If you want to do HIIT while you focus on building muscle, limit it to a couple of short sessions a week.
Frequently Asked Questions
How much weight can I lose in a month with HIIT?
Combine regular HIIT with a diet that puts you in a calorie deficit, and you’ll lose anywhere between 4-8 pounds of fat in a month. However, most of that weight loss will have been generated by the diet, rather than the HIIT.
Is HIIT 3 times a week enough?
Research shows that doing HIIT 3 times a week is enough to boost your VO2 max (a measure of cardiovascular fitness), improve exercise performance, as well as enhance various measures of cardiometabolic health, such as insulin sensitivity and skeletal muscle mitochondrial content.
What happens if I do HIIT everyday?
Doing HIIT every day doesn’t give your body a chance to recover, and will ultimately lead to a physiological state known as overreaching, a term used to describe temporary overtraining.
Some of the symptoms include persistent tiredness, heavy, sore muscles, and a reduction in exercise performance. Most people are better off doing HIIT 2 or 3 times a week, rather than every day. Your body needs time to recover from and adapt to any training stimulus, which it can’t do if you’re performing intense exercise on a daily basis for extended periods of time.
Should you do HIIT on an empty stomach?
Doing HIIT on an empty stomach is no more effective for fat loss than doing it after a meal. Ultimately, training in a fed or fasted state is a decision that can be left to personal preference. As far as improving your body composition is concerned, there’s no great harm or benefit to one or the other.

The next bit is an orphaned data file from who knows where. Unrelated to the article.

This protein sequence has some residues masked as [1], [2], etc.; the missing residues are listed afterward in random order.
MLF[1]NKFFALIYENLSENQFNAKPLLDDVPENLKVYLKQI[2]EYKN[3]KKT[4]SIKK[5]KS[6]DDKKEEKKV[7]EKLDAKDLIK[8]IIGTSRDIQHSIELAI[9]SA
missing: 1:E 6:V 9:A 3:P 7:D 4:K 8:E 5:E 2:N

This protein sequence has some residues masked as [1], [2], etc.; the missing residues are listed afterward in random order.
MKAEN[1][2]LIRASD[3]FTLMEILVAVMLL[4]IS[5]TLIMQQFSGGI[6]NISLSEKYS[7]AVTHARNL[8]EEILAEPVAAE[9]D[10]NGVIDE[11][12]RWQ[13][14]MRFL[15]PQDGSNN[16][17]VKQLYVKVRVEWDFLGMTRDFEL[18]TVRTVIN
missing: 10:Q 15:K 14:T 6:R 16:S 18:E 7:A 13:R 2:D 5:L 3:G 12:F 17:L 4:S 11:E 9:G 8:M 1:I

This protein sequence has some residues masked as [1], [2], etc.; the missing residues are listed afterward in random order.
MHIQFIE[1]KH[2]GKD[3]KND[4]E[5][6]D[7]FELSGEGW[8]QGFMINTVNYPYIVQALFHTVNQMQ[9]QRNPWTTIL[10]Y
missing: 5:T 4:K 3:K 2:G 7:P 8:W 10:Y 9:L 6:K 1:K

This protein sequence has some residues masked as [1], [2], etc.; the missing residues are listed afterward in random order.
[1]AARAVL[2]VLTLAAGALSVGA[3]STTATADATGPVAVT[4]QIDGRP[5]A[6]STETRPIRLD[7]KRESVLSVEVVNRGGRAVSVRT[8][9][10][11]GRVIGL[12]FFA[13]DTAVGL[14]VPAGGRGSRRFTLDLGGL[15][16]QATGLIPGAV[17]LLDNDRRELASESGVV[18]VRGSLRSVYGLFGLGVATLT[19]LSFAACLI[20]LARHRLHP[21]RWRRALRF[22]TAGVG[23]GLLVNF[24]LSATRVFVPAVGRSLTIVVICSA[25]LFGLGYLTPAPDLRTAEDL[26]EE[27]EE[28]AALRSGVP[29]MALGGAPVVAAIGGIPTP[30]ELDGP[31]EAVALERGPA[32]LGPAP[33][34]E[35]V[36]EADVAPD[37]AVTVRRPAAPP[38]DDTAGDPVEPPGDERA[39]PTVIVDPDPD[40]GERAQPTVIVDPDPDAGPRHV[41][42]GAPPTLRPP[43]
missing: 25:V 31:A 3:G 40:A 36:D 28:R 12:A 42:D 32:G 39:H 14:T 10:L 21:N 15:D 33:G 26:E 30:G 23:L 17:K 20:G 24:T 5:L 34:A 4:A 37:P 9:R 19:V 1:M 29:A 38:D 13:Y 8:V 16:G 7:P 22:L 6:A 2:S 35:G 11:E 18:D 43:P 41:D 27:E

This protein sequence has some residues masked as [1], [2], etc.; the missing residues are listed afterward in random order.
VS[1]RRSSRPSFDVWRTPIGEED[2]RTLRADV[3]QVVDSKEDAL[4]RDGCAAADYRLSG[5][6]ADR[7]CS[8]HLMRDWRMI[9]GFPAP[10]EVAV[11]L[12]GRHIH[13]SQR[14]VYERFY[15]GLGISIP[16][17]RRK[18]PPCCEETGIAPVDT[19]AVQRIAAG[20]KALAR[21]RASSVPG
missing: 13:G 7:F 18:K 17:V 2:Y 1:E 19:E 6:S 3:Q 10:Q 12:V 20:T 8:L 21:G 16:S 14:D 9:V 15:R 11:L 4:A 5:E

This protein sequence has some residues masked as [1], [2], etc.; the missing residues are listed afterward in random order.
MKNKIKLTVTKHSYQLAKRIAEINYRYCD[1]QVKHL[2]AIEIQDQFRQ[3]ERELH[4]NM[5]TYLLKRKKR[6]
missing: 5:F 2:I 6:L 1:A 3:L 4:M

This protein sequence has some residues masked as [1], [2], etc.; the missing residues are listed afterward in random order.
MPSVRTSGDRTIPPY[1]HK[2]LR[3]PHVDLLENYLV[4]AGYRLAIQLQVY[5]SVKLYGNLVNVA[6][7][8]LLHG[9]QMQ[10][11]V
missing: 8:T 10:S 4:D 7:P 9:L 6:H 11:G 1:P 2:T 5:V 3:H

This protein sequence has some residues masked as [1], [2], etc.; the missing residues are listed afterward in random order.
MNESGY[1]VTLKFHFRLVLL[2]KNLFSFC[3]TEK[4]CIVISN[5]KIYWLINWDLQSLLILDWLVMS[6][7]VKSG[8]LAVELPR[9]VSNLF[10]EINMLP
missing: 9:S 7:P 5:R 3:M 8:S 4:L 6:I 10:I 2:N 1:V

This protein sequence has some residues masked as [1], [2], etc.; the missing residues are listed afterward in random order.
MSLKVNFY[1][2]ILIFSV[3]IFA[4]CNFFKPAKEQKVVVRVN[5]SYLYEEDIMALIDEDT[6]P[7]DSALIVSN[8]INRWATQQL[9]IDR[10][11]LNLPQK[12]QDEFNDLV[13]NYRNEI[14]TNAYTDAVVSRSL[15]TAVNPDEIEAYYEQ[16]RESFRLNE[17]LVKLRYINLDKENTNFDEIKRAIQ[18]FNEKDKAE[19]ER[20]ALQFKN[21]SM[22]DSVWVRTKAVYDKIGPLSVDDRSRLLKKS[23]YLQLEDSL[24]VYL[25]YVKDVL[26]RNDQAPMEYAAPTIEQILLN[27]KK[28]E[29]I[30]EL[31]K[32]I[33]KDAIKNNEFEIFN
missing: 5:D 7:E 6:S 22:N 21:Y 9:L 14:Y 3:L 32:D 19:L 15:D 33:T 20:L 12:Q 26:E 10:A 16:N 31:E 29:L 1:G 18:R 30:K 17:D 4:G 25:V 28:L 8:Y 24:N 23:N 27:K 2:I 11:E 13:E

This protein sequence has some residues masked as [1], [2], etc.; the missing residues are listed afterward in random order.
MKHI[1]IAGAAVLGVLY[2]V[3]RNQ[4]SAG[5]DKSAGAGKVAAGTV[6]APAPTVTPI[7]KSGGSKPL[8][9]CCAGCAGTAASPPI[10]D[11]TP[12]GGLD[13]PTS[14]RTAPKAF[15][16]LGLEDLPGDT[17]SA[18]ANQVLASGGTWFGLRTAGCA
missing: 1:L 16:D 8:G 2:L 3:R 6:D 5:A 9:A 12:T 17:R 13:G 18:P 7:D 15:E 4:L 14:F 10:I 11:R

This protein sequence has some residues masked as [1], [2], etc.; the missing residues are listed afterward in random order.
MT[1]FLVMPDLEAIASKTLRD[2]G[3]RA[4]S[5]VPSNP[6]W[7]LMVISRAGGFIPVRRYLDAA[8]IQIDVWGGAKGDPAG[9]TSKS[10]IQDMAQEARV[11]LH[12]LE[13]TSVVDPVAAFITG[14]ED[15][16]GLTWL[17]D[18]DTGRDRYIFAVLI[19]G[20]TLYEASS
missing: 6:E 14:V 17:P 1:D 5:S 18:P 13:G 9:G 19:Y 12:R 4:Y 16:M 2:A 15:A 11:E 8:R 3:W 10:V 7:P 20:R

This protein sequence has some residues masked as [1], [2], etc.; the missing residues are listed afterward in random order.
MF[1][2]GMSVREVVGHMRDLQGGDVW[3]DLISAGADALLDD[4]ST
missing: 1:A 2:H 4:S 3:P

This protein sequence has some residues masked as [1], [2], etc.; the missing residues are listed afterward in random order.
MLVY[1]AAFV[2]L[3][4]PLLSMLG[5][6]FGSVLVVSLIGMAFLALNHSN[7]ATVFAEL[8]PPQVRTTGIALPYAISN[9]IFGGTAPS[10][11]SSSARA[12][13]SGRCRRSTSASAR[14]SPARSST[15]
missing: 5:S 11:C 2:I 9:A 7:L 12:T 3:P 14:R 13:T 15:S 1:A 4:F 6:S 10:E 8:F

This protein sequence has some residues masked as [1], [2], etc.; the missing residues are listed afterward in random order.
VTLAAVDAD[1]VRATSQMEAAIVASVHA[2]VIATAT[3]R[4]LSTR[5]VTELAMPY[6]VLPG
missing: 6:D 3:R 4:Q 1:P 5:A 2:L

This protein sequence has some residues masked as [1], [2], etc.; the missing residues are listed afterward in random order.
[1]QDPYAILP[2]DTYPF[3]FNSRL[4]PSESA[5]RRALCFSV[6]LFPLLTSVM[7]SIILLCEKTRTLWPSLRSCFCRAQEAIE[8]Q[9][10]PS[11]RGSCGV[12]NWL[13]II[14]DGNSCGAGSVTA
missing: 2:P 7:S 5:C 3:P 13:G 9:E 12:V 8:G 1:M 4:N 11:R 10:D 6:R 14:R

Can you lose weight just doing HIIT?
HIIT can certainly contribute to the calorie deficit required to lose weight. However, just doing HIIT without making any changes to your diet isn’t going to deliver much in the way of weight loss. No matter what form of exercise you do, be it HIIT, low-intensity steady-state cardio or resistance training, your ability to lose weight depends on you being in a calorie deficit.
Can you lose fat and gain muscle at the same time using HIIT?
HIIT can certainly make a contribution to the calorie deficit required to lose fat. But as I mentioned earlier, getting your diet right is the most important thing when it comes to fat loss.
As for gaining muscle, certain types of HIIT (such as sprint interval training on an exercise bike) can have a small impact on muscle size in the thighs. But overall, HIIT isn’t going to do much for muscle growth, especially in the upper body. You’ll need to do some form of resistance training to make your muscles grow.
If you want less flab and more muscle when you look down at your abs (or where they should be), check out The Flat Belly Cheat Sheet.
It's a quick guide, which you can read online or keep as a PDF, that tells you exactly how to lose your gut and get back in shape. To get a FREE copy of the cheat sheet sent to you, please enter your email address in the box below, and hit the “send it now” button.